decided: October 28, 1987.
COMMONWEALTH OF PENNSYLVANIA, DEPARTMENT OF TRANSPORTATION, APPELLANT
CHARLES H. SODER, JR., APPELLEE
Appeal from the Order of the Court of Common Pleas of Erie County, in the case of Charles H. Soder, Jr. v. Commonwealth of Pennsylvania, Department of Transportation, No. 3912-A-1984.
Christopher J. Clements, Assistant Counsel, with him, Harold H. Cramer, Assistant Counsel, Spencer A. Manthorpe, Chief Counsel, Henry G. Barr, General Counsel, for appellant.
William J. Hain, for appellee.
Judges MacPhail, Colins, and Senior Judge Blatt, sitting as a panel of three. Opinion by Judge Blatt.
[ 110 Pa. Commw. Page 493]
The Department of Transportation (DOT) appeals an order of the Court of Common Pleas of Erie County (trial court) which reversed DOT's suspension of the operating privileges of Charles H. Soder, Jr. (appellee). DOT had suspended the appellee's operating privileges for driving during a period of suspension, a violation of Section 1543 of the Vehicle Code, 75 Pa. C.S. § 1543.
The trial court found that the appellee had been involved in an automobile accident on April 21, 1968. To pay for the damages, he worked out a monthly payment schedule with the Erie Insurance Exchange (EIE). In December 1969 the appellee moved to Ohio and stopped making payments, and EIE filed a judgment against him on February 17, 1970. He later filed for bankruptcy in Ohio, listing EIE as a creditor, and, he received a discharge in bankruptcy on September 7, 1970. On September 30, 1970, DOT suspended the
[ 110 Pa. Commw. Page 494]
appellee's driving privileges because he had not satisfied the outstanding judgment, which was to remain in effect until the judgment was satisfied. On March 31, 1984, while in Pennsylvania, the appellee was stopped for a traffic violation, and, after a hearing, a District Justice found him guilty. He was then also cited for driving while his operating privileges were suspended. Upon receiving the District Justice's certification of the conviction, DOT instituted the present suspension.
The trial court sustained the appellee's appeal based on the following reasoning:
Mr. Soder's driver's license was properly suspended for non-payment of the civil judgment. However, when he received the discharge in bankruptcy, the judgment should have been considered satisfied pursuant to the "fresh start" doctrine of the Bankruptcy Code, and, therefore, the suspension lifted. With no prior suspension, Mr. Soder could not, as a matter of law, be found guilty of driving under suspension, and could not be subject to a license revocation procedure. . . .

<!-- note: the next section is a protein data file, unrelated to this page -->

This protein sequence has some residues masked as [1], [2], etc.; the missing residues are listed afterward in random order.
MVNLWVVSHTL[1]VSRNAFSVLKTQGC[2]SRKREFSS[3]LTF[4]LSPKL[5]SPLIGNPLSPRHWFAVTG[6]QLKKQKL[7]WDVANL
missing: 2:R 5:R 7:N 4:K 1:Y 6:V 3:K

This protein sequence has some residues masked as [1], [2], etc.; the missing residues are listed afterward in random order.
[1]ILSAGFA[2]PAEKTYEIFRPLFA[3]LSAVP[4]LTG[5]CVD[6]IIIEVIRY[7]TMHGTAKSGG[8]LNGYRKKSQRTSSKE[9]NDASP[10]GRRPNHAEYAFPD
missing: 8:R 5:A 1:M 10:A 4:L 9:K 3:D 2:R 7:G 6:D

DOT argues that permitting an adjudication of bankruptcy to be a defense in its license suspension action is allowing a collateral attack upon the underlying merits of the criminal conviction. We agree.
While the appellee argues, in essence, that the DOT action discriminated against him in violation of federal law because of his status as a bankrupt individual,*fn1 this argument misses the point. His status as a bankrupt individual might well have been a valid defense to his initial
[ 110 Pa. Commw. Page 495]
suspension. And clearly, if the initial suspension were wrongful, then he may not have been driving in March 1984 under a suspended license. This defense, however, clearly goes to the merits of the criminal conviction and is not properly raised in the context of DOT's civil proceeding. We have repeatedly held this to be the case. See e.g. Department of Transportation, Bureau of Traffic Safety v. Grobes, 45 Pa. Commonwealth Ct. 151, 405 A.2d 588 (1979). Again we must state that, where DOT suspends a license pursuant to a mandatory provision in the Vehicle Code, the relevant inquiry is not whether or not the licensee should have been convicted, but whether or not he was, in fact, convicted. See Department of Transportation, Bureau of Traffic Safety v. Adams, 53 Pa. Commonwealth Ct. 636, 419 A.2d 233 (1980); Grobes.
We also note that no notice of the appellee's Ohio bankruptcy adjudication was ever filed in Pennsylvania. Due to our disposition of this case, however, we need not address the appellee's contention that he was under no obligation to have it filed, and that EIE should have notified DOT of the bankruptcy adjudication. Furthermore, even if the appellee was not precluded from collaterally attacking the merits of the underlying criminal conviction here, the trial court would still have erred in reversing DOT's suspension because our review of the complete record certified to us indicates that there was no evidence presented to the trial court which would have indicated that there was, in fact, an Ohio bankruptcy adjudication.*fn2
[ 110 Pa. Commw. Page 496]
Accordingly, the proceeding in this matter in no way discriminated against the appellee. He simply raised his bankruptcy defense in the wrong forum and in the wrong proceeding. Further, were DOT not to suspend his license upon receipt of a notice of conviction, that action would be discriminatory.
We will, therefore, reverse the order of the trial court and reinstate the DOT suspension.
And Now, this 28th day October, 1987, the order of the Court of Common Pleas of Erie County in the above-captioned matter is reversed and the Department of Transportation's suspension of Charles H. Soder's driving privileges is reinstated.